Wellies and Wine
The rain has come, which is always such a relief that I feel I should celebrate by putting my wellies on and going out on the decks and saying thank you to the rain gods.
Many years back, after being trapped in New York City in a blizzard with just my English brogues, I found myself in one of the few stores open in the storm, Beretta, which took pity on the poor Englishman walking around with plastic bags over his shoes. They were setting up for a sale and, being the only person they had seen all day, welcomed me with open arms and proceeded to offer me a plethora of rainy day items, which included a pair of Wellington boots. They were wonderful boots and fit like a glove, with just one problem -- they were Le Chameau, which are made in France! Can an Englishman wear Wellingtons made in France and walk about with a clean conscience? Weak kneed, I took a seat and looked out at the blizzard, and after much wringing of hands, made the fateful decision and bought them. They are, I have to admit, the best wellies I have ever owned. Now, multiple pairs later, I cannot see going back to Hunter (sorry!). It turns out, Le Chameau is the preferred wellies brand of HRH Kate, Princess of Wales. Nothing like royal approval to sooth the conscience!
Högl Grüner Veltliner Federspiel 2021 ($28) Our first wine this week is a reminder of how good these wellies are, as they kept my feet dry and me upright (they have great tread) visiting the vineyards of the Hogl family in Austria. It was a bitterly cold March day before the ProWein wine fair in Germany, and we walked these steep Sptizer Graben vineyards high above the Danube in pouring rain. 150 years back, these were very famous, before the industry began to focus on the lower slopes and these higher ones were almost forgotten, or simply relegated to house wine. In the last 20 years, however, this cool climate area has been brought back to life by families like Hogl. The complex granite, gneiss and the decomposed rock, which creates sandy topsoil, produces wines with wonderful mineral crispness and clean fresh fruit. This Gruner Veltliner has fresh orange blossoms, kumquat, mint, and lemon balm, which just races across the palate. I love this wonderful white alongside paté with fresh crusty bread or some liverwurst.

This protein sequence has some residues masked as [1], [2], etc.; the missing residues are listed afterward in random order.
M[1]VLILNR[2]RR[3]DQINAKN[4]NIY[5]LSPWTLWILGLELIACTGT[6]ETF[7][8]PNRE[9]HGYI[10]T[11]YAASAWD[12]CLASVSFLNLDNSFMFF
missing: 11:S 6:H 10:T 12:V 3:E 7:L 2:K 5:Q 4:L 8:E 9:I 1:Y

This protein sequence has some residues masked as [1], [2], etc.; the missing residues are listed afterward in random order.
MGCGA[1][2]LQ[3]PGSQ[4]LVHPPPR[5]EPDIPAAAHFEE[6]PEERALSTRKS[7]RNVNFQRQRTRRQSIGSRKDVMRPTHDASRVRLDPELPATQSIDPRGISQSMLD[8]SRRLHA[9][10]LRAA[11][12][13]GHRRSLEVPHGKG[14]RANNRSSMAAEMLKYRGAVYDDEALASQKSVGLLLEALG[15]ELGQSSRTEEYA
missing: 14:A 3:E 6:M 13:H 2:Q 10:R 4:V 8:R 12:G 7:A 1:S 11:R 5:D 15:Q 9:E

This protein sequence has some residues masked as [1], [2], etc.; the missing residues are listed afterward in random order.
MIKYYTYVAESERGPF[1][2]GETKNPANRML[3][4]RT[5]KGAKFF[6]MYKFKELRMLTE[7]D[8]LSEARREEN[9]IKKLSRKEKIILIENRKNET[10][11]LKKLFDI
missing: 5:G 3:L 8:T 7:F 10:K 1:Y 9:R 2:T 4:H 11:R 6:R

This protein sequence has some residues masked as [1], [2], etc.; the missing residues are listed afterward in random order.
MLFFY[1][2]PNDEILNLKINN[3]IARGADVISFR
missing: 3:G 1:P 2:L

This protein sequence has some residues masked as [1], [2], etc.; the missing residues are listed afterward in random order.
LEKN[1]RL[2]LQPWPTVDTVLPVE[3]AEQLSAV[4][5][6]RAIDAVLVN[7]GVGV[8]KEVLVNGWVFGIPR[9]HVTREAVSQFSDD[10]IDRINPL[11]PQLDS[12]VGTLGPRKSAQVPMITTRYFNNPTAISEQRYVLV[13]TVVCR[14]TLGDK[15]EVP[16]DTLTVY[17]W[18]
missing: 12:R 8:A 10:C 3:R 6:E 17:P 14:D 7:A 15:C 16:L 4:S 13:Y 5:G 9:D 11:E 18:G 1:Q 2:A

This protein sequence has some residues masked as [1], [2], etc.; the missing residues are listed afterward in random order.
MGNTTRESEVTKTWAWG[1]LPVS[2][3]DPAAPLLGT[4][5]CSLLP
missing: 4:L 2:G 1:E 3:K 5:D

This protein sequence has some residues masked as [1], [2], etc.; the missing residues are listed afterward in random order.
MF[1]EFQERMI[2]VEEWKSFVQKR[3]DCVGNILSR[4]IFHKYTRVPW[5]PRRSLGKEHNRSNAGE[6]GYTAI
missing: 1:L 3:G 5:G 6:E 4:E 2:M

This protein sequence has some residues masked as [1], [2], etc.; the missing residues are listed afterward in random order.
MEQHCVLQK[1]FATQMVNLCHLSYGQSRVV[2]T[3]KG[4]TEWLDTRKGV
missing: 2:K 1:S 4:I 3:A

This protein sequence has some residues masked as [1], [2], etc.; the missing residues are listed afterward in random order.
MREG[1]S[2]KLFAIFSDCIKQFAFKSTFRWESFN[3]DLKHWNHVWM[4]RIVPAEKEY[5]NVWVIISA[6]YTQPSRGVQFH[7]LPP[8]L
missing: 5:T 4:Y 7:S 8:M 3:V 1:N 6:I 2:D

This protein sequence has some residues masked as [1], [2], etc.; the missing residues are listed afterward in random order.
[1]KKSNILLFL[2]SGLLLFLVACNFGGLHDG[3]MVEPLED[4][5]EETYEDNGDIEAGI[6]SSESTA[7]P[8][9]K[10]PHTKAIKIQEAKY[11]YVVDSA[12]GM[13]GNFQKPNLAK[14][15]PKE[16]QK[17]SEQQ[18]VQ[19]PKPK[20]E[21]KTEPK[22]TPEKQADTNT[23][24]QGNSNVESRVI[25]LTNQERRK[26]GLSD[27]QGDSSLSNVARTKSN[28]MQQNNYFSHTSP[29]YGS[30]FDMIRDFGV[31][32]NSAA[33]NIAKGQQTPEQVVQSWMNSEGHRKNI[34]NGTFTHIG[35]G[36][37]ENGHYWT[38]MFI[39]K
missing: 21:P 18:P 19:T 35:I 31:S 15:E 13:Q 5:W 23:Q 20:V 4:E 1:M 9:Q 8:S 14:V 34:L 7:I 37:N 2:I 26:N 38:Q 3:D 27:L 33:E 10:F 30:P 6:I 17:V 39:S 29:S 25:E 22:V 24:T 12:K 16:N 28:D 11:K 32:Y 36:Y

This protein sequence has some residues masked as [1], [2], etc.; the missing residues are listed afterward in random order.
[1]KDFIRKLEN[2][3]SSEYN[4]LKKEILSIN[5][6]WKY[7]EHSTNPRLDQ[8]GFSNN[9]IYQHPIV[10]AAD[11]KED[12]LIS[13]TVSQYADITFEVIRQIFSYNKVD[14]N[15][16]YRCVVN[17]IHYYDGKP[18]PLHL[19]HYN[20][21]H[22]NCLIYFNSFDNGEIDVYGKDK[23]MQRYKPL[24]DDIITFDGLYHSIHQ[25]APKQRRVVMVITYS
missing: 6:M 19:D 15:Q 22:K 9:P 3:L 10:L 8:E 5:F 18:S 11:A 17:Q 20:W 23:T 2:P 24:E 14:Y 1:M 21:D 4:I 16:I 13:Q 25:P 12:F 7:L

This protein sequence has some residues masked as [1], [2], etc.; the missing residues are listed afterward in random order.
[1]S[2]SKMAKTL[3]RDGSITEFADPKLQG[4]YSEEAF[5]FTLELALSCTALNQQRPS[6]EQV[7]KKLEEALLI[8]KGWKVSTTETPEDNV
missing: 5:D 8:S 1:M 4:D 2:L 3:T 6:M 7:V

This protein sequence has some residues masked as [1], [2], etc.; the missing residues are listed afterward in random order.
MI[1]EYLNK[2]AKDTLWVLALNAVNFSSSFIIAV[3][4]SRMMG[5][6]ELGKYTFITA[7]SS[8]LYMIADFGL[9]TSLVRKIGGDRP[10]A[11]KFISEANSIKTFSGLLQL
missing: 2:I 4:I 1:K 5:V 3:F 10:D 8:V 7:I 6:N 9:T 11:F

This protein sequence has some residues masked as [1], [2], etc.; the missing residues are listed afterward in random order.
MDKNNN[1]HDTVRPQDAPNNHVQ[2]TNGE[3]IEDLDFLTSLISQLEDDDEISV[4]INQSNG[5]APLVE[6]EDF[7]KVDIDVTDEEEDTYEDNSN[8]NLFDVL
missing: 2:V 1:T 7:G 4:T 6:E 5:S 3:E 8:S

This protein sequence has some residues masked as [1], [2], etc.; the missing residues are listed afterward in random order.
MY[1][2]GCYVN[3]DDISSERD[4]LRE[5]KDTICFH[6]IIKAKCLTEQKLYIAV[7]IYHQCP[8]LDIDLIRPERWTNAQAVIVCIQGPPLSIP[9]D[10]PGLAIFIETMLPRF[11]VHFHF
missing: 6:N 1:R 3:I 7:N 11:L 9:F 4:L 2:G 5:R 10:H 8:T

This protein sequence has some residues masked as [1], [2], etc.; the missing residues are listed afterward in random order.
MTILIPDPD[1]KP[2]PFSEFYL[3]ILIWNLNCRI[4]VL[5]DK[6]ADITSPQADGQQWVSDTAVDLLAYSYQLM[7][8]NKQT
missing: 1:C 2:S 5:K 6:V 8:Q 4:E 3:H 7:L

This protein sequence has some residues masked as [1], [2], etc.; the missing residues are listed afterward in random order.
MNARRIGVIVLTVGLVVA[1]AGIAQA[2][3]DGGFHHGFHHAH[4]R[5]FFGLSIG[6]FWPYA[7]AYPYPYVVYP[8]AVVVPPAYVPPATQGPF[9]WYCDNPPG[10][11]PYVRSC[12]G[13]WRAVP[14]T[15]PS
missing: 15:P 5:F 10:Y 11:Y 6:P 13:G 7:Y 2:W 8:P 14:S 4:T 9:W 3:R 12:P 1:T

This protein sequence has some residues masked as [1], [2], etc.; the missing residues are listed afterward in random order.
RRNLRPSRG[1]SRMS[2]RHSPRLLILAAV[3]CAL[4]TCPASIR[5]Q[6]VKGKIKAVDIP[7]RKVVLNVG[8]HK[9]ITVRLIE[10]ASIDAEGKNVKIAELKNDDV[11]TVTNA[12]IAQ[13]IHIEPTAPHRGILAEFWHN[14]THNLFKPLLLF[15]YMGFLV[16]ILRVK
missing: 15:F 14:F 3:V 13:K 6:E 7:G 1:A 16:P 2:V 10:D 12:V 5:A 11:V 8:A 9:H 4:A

Bio Vio Bastio Rossese di Albenga 2020 ($29)
Walking over the mountain (maybe not in wellies) to Liguria in Italy, we stop for a visit to our friends at Bio Vio. Many of you have tried their great Vermentino, and this week we were wowed by their Rossese, made from the local red grape of the same name. Grown in lighter soil with some lenses of clay, this is a beautiful light coloured wine with lovely candied strawberry and cranberries on the nose. The palate is fresh and herbal, with dried strawberries and plums that are so interesting and delightful. For a lighter wine, it has lovely concentration, which immediately makes me think of spicy calabrese and other spicy sausages. I could have a plate full, chopped up and dripping with yummy juices. On their own or with pasta.
Clos du Mont Olivet Chateauneuf-du-Pape Cuvée Unique 2020 ($65)
A brilliant, giant of a wine with lots of rich fruit and garrigue herbs. This is one for a chilly autumn night with some rich tenderloin of pork or something in that ilk.